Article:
While chatting with Grandma, three-year-old Esther’s reasoning made perfect sense: “Mommy says we can have a pet as soon as baby-Ron is old enough to help me take care of it. I decided I wanted a kitty instead of a puppy, because kitties cover up their poops!”
We have had cats in the family ever since. In fact, I have had cats since I was a tiny sprout.
Because he was pure black, I named my first cat Bee Bee. He was only a member of our family two years when he disappeared for several days. By the time we found him hidden under a bush by the back door, Bee Bee was severely dehydrated and weak, his back leg mangled from a fight. The vet thought it best to put him to sleep. Bee Bee’s leg would need to be amputated, and the vet believed no cat could climb trees or defend himself with just three legs. I sobbed all the way home after telling Bee Bee goodbye, but in 1964 my single mom could not afford a second vet’s opinion.
Years later I read stories of both cats and dogs who had survived and lived full lives with only three limbs. If only we had known…
But, this isn’t a story about cats and vets and my regrets. I don’t think of Bee Bee too often, other than to wish I’d had the spunk to say, “Let’s try to save him, even if he just has three legs. Let’s not throw him out, just because he isn’t perfect. We’ll love him all the more.”
Is this our attitude with people, relationships, churches and jobs? Does our desire to be perfect and appear to “have it all together” cause us to throw away what could be useful, given a little loving help?
I wonder how many disciples Jesus’ would have been left with if He’d required perfection, or at least the image of it.
Peter would have been the first one thrown away—he was always shooting off his mouth and saying the wrong thing at the wrong time. When Jesus told His followers that He was going to suffer and be crucified, Peter had the audacity to argue: “Oh no, Lord, this will never be!” That stupid comment caused Jesus to verbally slap him upside the head and say, “Get behind me, Satan!”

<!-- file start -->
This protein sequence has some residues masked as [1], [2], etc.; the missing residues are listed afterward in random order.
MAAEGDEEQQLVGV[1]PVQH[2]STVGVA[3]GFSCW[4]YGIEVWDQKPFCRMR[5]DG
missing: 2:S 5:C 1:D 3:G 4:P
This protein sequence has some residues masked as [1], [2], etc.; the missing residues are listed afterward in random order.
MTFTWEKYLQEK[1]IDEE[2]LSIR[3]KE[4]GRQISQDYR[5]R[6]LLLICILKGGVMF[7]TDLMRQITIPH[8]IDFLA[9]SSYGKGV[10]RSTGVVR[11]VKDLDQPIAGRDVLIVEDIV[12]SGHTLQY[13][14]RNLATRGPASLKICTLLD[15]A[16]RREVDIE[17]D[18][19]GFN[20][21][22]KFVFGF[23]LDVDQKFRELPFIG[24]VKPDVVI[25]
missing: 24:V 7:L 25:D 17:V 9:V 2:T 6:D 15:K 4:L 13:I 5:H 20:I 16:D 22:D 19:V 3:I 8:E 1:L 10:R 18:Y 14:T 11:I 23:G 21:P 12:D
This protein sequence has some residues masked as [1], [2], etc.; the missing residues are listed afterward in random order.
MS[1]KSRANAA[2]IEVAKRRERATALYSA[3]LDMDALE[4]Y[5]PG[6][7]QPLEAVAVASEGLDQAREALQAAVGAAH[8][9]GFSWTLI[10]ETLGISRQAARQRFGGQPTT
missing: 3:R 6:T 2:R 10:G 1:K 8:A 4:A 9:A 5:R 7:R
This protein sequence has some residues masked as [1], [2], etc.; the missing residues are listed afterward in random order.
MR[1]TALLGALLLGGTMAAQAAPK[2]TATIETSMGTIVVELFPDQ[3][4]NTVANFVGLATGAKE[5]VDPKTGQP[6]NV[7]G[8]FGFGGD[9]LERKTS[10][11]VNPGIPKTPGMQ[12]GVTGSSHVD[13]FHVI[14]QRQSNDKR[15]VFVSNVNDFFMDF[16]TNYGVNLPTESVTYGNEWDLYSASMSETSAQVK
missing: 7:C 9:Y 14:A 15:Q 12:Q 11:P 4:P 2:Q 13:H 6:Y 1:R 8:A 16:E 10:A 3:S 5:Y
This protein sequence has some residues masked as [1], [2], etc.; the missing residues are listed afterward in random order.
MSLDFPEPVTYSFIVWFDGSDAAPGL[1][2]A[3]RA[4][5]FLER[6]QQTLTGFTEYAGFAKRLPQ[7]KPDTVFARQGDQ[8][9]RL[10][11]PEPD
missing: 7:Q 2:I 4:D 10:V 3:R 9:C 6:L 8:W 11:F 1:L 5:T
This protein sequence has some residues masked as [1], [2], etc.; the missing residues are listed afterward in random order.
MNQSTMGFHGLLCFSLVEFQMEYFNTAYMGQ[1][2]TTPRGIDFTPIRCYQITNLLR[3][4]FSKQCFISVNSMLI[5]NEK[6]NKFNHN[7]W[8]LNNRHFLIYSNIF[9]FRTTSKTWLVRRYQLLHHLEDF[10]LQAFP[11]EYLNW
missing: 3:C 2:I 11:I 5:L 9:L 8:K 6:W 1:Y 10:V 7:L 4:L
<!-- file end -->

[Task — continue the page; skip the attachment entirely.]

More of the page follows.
Then there was Thomas. He was so downhearted about Jesus’ death that he refused to believe his friends’ witness and Jesus’ former testimony regarding the resurrection. He said, “My faith can only be based on what I see, not on Jesus’ word or what you tell me.” Jesus rebuked him, too, saying that we who believe in Him without seeing are more blessed than the prideful, proof-requiring Thomas.
None of them were perfect followers. Nor are we. Jesus refused to give up on them, however, simply because they were immature or foolish or beset with bad habits. He won’t give up on you or me, either.
This resurrection season, take home some hope in Jesus’ willingness to love, help and heal us, no matter where we are on our journey with Him. Missing leg, big mouth, failed faith or broken heart, His love makes up for our lack.
In this world of throw-away everything, Jesus calls all of us His keepers.
4 years ago